The clean solution

Behind every mask is a person

An interview with Silvio

Whether he is herding bison in South Dakota or visiting the Barbarossa Monument in Thuringia, Silvio is loving life on four wheels. This helpful firefighter finds joy in motivated young people in the youth fire service and in gummy bears.

Silvio, what did you get up to last weekend?
I went quad biking with my wife and 10-year-old son. We cruised around the countryside surrounding Apolda and enjoyed being out in nature.

How did you start riding quad bikes?
When I was 21, I went to South Dakota with some friends from Apolda voluntary fire service. We went to visit our twin fire service in Rapid City. On one occasion, we took a quad bike to Mount Rushmore, where four presidents are carved into the rock face. It was incredible to see it in person. On a more recent visit, I was able to watch a buffalo roundup with my wife Monique and with Aiden, who was six at the time. The bison are rounded up using pick-up trucks and quad bikes, along with cowboys on horseback. Some of the bulls are auctioned off while the mothers and calves are released. It is a real spectacle. You're full of adrenaline. I was a fan of quad bikes from the first moment I sat on one, so I bought one at home in Germany.

And your wife and son caught the quad biking and firefighting bugs from you?
Aiden isn't my biological son. He was 2½ when Monique and I got together. He started calling me ‘daddy’ six months after that. He has been busying around with a miniature hose playing firefighter since he was three. When he turned six and was finally old enough to join the kids troop of the youth fire service, he was so proud of his uniform! Now he's ten and still hugely enjoying all the exercises with the other children. My wife works shifts. Since she joined Apolda voluntary fire service, we go through periods where we see more of each other there than at home! Firefighting and quad biking just appealed to us so much.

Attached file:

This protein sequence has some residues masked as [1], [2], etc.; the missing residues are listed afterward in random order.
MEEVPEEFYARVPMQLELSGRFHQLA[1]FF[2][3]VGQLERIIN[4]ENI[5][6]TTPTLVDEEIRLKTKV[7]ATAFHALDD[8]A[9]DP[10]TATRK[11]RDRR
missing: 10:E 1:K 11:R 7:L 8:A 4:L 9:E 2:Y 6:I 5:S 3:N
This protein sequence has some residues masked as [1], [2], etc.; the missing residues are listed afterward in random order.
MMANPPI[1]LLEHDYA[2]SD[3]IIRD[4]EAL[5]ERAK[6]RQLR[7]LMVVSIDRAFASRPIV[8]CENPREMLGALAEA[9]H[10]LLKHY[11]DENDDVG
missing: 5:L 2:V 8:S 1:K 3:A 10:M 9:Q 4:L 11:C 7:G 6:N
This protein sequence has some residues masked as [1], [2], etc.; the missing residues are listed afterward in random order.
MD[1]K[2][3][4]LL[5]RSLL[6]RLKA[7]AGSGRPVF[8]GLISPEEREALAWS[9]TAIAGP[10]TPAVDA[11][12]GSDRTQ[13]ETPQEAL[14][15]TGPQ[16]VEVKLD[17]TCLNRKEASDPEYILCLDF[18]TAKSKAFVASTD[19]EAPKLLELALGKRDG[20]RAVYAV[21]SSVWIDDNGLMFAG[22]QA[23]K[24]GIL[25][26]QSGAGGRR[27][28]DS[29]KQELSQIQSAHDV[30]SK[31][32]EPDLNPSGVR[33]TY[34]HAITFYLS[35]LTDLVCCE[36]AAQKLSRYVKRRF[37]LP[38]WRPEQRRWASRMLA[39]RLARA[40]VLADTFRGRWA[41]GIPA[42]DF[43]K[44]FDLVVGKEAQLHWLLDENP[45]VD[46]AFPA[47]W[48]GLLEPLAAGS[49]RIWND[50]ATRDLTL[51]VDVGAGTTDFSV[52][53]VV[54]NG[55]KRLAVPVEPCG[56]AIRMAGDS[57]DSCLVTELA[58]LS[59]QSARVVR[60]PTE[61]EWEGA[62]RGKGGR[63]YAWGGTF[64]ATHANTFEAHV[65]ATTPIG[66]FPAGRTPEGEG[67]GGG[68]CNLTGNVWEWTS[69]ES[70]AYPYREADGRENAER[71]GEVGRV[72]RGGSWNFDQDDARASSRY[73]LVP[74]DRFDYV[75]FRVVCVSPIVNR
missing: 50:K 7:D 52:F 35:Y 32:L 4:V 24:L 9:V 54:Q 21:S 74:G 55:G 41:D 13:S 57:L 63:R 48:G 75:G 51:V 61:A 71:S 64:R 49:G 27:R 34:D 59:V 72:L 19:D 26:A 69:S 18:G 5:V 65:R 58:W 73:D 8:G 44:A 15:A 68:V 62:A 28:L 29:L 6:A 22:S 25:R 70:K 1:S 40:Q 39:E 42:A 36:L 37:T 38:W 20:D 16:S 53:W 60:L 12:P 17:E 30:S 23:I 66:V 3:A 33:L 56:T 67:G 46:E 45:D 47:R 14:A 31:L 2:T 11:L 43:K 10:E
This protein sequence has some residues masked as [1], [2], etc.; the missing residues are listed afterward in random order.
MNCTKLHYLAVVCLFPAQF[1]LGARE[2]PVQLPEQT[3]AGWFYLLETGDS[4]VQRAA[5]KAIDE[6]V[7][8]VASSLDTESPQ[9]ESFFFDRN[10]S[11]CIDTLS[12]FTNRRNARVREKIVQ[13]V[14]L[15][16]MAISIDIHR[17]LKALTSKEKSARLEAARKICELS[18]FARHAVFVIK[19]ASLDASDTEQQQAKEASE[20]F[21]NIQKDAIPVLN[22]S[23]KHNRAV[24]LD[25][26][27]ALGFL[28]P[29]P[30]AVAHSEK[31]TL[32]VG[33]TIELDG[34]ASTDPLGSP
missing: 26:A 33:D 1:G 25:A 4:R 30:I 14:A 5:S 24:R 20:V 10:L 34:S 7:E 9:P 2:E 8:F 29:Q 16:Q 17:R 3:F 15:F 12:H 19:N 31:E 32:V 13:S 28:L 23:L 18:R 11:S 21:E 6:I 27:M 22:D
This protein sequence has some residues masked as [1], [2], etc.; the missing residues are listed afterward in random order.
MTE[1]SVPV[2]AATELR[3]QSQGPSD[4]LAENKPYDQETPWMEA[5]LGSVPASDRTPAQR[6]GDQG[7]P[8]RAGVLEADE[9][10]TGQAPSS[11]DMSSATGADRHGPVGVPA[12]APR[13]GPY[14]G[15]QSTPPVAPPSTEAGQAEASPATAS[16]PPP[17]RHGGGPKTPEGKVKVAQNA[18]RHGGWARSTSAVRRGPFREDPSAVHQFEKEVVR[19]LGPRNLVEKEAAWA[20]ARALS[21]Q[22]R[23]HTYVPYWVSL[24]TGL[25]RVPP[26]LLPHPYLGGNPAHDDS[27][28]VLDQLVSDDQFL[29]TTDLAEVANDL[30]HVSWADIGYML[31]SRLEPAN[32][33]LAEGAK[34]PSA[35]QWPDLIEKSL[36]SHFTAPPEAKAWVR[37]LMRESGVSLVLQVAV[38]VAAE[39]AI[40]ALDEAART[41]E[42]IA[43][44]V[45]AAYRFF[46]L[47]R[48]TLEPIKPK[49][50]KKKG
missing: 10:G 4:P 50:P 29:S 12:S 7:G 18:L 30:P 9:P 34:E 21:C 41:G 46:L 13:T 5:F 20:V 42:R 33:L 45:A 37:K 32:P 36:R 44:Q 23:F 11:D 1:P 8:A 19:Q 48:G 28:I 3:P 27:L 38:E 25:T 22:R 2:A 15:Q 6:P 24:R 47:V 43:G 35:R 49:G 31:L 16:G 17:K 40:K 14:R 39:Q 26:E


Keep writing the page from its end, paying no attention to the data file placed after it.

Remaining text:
Silvio, if you could turn back time, what year would you go back to?
I would go back to being 15 or 16. With what I know today, there's definitely a few things I would have done differently then.

That sounds like you maybe missed an opportunity that still bothers you?
Yes. After my basic apprenticeship, I just wanted to start working rather than continue training for a higher qualification. I then did my master builder qualification three years ago, alongside my work as a bricklayer. It was really hard work. But I managed to complete the course within a year and now I am self-employed with my own construction company.

Who inspires you?
My parents. They taught me that there is always a way and you can do anything if you work for it. My dad also taught me a lot about working with my hands. He apprenticed me to be a bricklayer. These days, we've swapped places and he works for me!

How is that?
We get on well at work. We often have disagreements at home though. My parents live with us. We extended to build them their own flat so I could give something back to them straight away. That way, they can enjoy their pensions more when they get them.

What childhood stories do your parents still like to tell about you?
When I was little, my mum baked a cake and put it on the windowsill to cool. I was feeling curious and I got such a shock when I touched it that the hot tray and the cake ended up in the street. A neighbour walking past asked whether he should bring us some coffee to go with that cake! My mum was good humoured about the whole thing.

What do you look forward to when you come home from work?